Saturday, 3 May 2014

Blu-ray Review: Theatre of Blood (1973) Vincent Price, Diana Rigg

theatre of blood poster
A genuine classic from the early '70s, this wonderful piece of Grand Guignol is both a tour de force of acting from Vincent Price, but a great ensemble piece, with many instantly recognisable stars from the period.
Edward Lionheart (Price) is an famous stage actor, so disgusted that the critic's choice award was given to someone else when he thought he Shakespeare season would have clinched it, that he throws himself into the Thames, with the scoffing hacks watching. He's saved by a group of tramps, however, and plots a diabolical vengeance on those who he ridiculed his work.
Using the many deaths in the plays he performed as inspiration he offs them one by one.
While the film is very well known, and has played on TV numerous times - indeed, I'd wager most of the people who buy it would have seen it on a late night screening when they were in their teens, it's a very welcome release. Not only is it incredibly enjoyable as a horror film: the deaths are particularly gory and rather brutal - especially the first couple, but it has a great streak of black humour, which makes repeat viewings a delight.
Among the stellar cast, there's some 'old' greats such as Michael Hordern, whose death occurs within the first few minutes and is especially nasty. The great, but fading, Dennis Price (who by this time had been in several low budget horror films, the best of which was Horror Hospital) also suffers a really gruesome fate; as well as being speared, he is dragged by a horse in front of the mourners at Hordern's funeral (cemetery geek point: this was filmed at the glorious Kensal Green Cemetery). Lovable Arthur Lowe is decapitated in his bed while his wife (Joan Hickson) complains of his snoring (it's actually the saw going through bone). Harry Andrews donates a pound of flesh while Coral Browne (with whom Price started an affair and later married) is electrocuted while having her hair done by a wonderfully camp Butch (Price, in bubble-perm wig and hippy clothes). Boozy Robert Coote (My Fair Lady) is drowned in a vat of wine, and Jack Hawkins (voiced by Charles Gray since cancer had taken his voice box) is locked up for life for being tricked into killing his wife (Diana Dors). The most audacious and hilarious in it's own sick way is Robert Morley, being fed his 'babies' (his poodles) baked in a pie. Ian Hendry (Repulsion) is the critic helping the police, but he too has a run-in with Lionheart. You don't have to be an expert on the Bard to get the references in the murders, as they are all signposted and mentioned.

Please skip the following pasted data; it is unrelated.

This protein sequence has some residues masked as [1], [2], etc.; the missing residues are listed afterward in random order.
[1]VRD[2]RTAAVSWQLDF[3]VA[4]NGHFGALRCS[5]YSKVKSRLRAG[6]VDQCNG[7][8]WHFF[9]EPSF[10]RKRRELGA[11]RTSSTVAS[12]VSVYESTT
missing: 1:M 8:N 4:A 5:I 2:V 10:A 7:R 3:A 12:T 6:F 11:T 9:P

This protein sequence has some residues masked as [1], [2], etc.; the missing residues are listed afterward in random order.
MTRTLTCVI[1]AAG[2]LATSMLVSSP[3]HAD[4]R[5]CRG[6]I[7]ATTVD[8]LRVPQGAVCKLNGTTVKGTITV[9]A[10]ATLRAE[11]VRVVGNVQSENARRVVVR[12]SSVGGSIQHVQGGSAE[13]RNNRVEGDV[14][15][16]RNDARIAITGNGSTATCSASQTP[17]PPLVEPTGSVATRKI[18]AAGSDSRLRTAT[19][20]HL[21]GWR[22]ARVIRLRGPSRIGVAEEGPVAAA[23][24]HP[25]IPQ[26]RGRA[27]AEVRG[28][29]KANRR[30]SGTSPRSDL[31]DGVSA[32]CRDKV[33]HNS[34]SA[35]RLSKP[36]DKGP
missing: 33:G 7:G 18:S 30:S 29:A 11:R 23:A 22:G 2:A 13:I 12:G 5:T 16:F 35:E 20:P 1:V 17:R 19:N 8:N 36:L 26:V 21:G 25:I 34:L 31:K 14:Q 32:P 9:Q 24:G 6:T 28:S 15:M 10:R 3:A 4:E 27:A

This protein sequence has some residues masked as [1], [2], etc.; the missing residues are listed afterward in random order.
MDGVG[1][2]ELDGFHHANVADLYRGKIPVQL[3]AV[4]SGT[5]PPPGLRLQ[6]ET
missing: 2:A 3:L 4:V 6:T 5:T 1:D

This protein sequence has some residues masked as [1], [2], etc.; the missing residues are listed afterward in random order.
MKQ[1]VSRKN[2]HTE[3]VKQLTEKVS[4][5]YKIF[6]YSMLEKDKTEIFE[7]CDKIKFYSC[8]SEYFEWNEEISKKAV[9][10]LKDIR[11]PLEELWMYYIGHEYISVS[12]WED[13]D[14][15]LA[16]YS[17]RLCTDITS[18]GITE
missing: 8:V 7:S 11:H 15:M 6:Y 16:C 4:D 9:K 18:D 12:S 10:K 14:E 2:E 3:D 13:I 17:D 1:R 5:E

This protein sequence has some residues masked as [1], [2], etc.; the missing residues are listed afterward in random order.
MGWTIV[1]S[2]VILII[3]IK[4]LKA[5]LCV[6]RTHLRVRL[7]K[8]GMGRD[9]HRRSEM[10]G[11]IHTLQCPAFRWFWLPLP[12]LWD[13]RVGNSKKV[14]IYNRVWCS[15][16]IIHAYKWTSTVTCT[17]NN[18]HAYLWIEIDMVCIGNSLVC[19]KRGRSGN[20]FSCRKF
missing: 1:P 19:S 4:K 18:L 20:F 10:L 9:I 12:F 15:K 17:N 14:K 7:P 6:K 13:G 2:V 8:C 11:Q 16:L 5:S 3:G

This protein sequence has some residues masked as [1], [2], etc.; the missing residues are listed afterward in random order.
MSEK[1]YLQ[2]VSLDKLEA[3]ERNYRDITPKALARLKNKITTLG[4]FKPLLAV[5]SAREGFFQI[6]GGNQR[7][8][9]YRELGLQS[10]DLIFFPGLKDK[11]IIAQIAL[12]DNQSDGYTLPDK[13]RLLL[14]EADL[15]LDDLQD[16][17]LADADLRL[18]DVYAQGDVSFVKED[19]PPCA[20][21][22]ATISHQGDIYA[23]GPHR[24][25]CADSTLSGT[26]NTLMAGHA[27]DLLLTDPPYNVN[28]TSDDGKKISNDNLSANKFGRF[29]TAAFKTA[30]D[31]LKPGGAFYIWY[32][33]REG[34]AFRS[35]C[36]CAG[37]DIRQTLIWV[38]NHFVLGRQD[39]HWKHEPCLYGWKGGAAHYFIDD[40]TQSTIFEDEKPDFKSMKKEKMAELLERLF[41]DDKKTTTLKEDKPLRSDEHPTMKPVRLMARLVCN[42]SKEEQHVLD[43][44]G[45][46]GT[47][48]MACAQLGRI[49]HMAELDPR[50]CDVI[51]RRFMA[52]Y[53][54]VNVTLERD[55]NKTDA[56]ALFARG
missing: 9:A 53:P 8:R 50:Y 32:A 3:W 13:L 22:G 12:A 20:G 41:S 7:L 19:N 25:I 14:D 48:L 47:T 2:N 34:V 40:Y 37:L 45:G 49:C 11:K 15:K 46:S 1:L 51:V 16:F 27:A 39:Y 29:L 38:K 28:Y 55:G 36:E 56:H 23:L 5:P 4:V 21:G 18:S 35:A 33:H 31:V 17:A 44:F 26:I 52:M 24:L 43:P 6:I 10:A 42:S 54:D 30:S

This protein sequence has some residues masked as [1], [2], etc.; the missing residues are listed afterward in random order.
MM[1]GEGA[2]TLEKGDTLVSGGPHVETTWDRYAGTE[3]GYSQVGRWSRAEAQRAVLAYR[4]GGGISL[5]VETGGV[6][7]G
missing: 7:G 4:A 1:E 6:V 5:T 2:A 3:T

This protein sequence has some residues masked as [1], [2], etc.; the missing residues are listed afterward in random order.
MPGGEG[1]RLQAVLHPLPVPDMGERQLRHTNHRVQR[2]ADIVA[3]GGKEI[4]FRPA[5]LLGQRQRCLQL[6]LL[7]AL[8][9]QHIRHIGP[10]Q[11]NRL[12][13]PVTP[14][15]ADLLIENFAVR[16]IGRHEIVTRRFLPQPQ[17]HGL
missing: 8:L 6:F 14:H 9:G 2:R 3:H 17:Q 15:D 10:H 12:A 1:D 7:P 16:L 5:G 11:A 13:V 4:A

Diana Rigg pops up as Lionheart's daughter - and only the less observant will fail to spot her elsewhere, and the police investigating are played by Milo O'Shea (Barbarella) and Eric Sykes, although not necessarily a stooge roll, he stills manages a few gags thanks to his genius at physical comedy. It's Price's film, though and despite the fact he's meant to be overacting and hamming it up, his renditions of Shakespeare lines are truly spectacular. You can see he is obviously relishing the part; particularly as critics often wrote him off as a hack too. There's a great morality at play, these writers, who make it their business to criticise a performance - often ruining careers with their words purely because they wield the power - don't often think of the consequences of the bad notices they give. Of course, if something is terrible it needs to be said, but one should never resort to personal attacks or name-calling, something they do when they don't like a particular actor (naming no names, but I'm sure there's a few people you could think of). The pen might be mightier than the sword in theory, but not when it's going through your stomach.

The film is released on Blu-ray from the wonderful Arrow Video, and once again they do a fantastic job. Not only is the film presented in stunning quality (the screenshots presented here are from an earlier DVD release - I don't have the facility to grab HD shots), it's worth pointing out that it is fully uncut too (some earlier releases are missing some shots of Arthur Lowe's head on a milk bottle).  There's also the wealth of  supplementary features we have come to expect from the arguably the best cult film distributor in the UK, if not the world. *side note: let's hope it stays this way, and the planned changes to the BBFC submissions system forcing extras features to be classified - and as such paid for - don't go through the way they are threatened.* To start with, the beautiful booklet is packed full of info and rare stills, then on the disc itself, there's a cracking commentary from The League of Gentlemen (Reece Shearsmith, Mark Gatiss, Jeremy Dyson and Steve Pemberton), which is very entertaining, full of info and very much like ear-wigging on a group of mates in a pub, having a jolly good chat about films. Then, a series of short interviews with some key people about the film. The lovely Madeline Smith (one of only two - Dame Diana Rigg being the other - of the main cast members who are still alive) talks frankly about her time on the set, including some of the low points (such as the fact they were made to run through the burning building for real). American critic and fan David Del Valle talks of the horror star's career, while Vincent's daughter Victoria tells of her father's love for the film, and, in a surprisingly quirky and entertaining interview, composer Michael J. Lewis (The Man Who Haunted Himself) explains how he got involved. Kudos once more to Calum Waddell's High Rising Productions for putting together some great extras.

9 out of 10

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